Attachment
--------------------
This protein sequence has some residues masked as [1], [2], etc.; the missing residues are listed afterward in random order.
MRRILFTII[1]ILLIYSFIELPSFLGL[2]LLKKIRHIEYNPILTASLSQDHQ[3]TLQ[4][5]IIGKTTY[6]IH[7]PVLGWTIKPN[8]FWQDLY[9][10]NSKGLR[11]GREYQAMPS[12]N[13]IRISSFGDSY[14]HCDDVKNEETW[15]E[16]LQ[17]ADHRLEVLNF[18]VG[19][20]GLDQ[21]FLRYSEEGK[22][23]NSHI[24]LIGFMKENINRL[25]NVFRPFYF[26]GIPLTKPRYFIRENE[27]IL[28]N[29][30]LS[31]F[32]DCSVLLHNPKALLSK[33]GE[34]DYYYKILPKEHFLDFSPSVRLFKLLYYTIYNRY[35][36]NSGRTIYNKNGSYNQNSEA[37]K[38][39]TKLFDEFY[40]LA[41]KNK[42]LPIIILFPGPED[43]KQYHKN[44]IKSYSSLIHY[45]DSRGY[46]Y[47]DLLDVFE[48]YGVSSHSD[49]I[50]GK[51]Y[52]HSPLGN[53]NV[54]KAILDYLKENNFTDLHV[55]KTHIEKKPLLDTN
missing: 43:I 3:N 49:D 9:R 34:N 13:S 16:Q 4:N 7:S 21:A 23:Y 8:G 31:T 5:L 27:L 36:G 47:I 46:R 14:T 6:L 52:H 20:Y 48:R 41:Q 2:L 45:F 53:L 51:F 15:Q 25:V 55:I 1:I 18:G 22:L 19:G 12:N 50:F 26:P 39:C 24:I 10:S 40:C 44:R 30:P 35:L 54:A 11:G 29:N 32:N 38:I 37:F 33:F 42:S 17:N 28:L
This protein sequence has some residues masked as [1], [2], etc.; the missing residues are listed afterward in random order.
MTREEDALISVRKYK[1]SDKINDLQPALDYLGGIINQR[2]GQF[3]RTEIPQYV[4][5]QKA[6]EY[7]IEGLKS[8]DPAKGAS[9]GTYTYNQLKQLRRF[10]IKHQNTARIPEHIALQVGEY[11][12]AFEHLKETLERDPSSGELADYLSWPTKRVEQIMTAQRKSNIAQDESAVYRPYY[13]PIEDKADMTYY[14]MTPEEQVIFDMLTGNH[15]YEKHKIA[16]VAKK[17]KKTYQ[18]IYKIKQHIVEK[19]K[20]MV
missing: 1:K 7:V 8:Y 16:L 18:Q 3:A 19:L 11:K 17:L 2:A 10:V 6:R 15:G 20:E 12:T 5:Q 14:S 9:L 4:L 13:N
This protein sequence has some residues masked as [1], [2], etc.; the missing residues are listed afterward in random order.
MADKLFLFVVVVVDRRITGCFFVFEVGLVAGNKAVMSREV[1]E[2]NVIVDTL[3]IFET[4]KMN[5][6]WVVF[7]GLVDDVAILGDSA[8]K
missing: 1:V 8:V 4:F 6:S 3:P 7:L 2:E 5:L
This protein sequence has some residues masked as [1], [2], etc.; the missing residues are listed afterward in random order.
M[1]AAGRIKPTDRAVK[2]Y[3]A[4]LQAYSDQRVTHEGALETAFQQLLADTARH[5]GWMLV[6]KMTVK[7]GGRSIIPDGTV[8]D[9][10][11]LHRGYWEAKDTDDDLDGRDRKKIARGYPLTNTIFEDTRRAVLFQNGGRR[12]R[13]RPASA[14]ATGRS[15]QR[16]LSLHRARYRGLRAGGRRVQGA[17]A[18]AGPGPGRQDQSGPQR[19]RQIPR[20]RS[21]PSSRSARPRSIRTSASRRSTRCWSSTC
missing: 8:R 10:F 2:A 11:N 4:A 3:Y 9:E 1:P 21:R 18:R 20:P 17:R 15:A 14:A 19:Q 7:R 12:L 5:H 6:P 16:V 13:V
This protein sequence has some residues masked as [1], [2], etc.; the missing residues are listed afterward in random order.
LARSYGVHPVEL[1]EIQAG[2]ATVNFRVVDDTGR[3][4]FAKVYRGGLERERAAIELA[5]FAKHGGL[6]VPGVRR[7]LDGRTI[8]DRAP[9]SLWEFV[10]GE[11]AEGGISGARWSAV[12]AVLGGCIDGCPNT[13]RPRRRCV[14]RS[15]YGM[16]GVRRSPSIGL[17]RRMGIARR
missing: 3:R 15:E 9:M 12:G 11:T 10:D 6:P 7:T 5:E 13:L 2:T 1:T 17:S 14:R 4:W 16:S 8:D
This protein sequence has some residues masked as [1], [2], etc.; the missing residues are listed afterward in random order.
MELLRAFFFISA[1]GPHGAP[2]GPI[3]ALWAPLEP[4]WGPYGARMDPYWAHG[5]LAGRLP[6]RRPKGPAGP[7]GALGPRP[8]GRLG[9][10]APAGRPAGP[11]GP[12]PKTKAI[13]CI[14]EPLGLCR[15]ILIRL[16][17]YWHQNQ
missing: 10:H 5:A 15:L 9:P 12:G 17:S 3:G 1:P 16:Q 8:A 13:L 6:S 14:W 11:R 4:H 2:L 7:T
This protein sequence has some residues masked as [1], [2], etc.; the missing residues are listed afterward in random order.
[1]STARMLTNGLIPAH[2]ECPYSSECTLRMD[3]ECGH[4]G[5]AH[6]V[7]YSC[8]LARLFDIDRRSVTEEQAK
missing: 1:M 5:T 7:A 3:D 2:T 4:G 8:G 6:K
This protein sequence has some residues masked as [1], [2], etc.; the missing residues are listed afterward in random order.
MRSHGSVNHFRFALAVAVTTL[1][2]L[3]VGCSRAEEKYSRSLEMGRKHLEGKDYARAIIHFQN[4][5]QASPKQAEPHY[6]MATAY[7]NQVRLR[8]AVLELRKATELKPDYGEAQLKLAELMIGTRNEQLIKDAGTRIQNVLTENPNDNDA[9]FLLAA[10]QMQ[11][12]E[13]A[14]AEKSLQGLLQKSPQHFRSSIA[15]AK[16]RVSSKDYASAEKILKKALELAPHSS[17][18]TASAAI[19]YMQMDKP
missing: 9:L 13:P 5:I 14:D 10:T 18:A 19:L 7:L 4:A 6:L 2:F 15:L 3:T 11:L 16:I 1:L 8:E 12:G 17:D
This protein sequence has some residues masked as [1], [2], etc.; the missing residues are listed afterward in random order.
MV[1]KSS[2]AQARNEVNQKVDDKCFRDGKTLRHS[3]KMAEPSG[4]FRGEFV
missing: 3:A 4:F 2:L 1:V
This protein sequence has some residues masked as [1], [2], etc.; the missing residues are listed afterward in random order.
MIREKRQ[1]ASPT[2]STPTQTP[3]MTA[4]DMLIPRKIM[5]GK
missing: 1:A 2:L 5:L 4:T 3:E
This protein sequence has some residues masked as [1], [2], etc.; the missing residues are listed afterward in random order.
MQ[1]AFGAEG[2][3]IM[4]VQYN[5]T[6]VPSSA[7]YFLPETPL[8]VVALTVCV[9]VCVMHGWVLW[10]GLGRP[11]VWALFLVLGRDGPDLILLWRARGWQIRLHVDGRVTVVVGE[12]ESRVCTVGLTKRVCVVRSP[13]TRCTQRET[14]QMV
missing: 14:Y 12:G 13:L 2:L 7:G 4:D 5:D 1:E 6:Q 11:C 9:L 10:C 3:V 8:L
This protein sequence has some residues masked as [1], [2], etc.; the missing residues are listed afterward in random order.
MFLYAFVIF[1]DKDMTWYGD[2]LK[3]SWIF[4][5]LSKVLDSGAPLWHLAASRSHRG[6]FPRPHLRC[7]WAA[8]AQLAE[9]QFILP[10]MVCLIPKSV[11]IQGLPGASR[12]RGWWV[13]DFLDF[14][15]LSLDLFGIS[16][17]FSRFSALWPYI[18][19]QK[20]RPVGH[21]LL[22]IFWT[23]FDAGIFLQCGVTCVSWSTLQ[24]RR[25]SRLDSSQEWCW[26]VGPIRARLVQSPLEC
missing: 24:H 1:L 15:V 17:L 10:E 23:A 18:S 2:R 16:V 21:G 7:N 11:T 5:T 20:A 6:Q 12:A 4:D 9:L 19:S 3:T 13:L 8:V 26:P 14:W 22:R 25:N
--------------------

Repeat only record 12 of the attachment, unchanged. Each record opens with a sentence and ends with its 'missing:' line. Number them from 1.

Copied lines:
This protein sequence has some residues masked as [1], [2], etc.; the missing residues are listed afterward in random order.
MFLYAFVIF[1]DKDMTWYGD[2]LK[3]SWIF[4][5]LSKVLDSGAPLWHLAASRSHRG[6]FPRPHLRC[7]WAA[8]AQLAE[9]QFILP[10]MVCLIPKSV[11]IQGLPGASR[12]RGWWV[13]DFLDF[14][15]LSLDLFGIS[16][17]FSRFSALWPYI[18][19]QK[20]RPVGH[21]LL[22]IFWT[23]FDAGIFLQCGVTCVSWSTLQ[24]RR[25]SRLDSSQEWCW[26]VGPIRARLVQSPLEC
missing: 24:H 1:L 15:V 17:L 10:E 23:A 18:S 2:R 16:V 21:G 7:N 11:T 5:T 20:A 6:Q 12:A 4:D 9:L 19:S 3:T 13:L 8:V 26:P 14:W 22:R 25:N